Incentivise me

26 February 2021

­There’s an upside and a downside

It doesn’t matter whether it’s pink batts, LPG conversions, or electric car subsidies – many of these well-meaning government incentives should come with warning stickers on them. 

Incentive programs are often designed for good use – to move people from one technology to another or to use less energy, for example. However, seldom is much thought given to the long-term effects on business once the program ends.

History has shown many dangers associated with incentivising relatively stable markets. For every opportunistic pop-up business that profits and moves on, there are legitimate operators left ‘in’ the market that find themselves on the downside of the program. 

Take the pink batts scandal. Legitimate operators were there before the Rudd government incentive program was announced and they remained in the aftermath. But life was never the same. Meanwhile, opportunistic operators ran with the money, possibly to pop-up elsewhere at the next announcement of yet another government funded program.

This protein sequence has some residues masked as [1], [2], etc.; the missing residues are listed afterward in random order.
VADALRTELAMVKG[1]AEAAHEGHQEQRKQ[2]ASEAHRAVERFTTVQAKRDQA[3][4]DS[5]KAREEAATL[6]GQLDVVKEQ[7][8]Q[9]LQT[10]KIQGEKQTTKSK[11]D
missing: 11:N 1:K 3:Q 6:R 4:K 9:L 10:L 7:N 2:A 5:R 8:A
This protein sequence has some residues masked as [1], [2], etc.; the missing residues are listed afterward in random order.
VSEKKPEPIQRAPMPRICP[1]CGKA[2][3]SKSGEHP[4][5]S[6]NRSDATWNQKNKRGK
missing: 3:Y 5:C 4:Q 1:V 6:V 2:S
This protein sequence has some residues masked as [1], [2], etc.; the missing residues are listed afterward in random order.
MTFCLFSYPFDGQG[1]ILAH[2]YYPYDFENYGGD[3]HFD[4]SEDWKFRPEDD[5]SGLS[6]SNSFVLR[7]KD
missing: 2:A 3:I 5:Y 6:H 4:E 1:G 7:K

Incentives can work if carefully managed. However, care needs to be taken in assessing the potential elimination of local businesses pitted against incentivised service providers, who have moved onto the next honey pot.  

The Andrews Government cash-for-clunkers scheme is the latest in a long line of incentive programs that need clear thought and industry consultation before the fine print is released later this year.

Mr Andrews, I support any efforts to get Victorians out of older vehicles and into safer new ones, but don’t leave legitimate car dealers and vehicle recycling businesses behind at the expense of pop-up or back yard operators.

Words: VACC CEO, Geoff Gwilym. As featured in the Herald Sun 26 February 2021.

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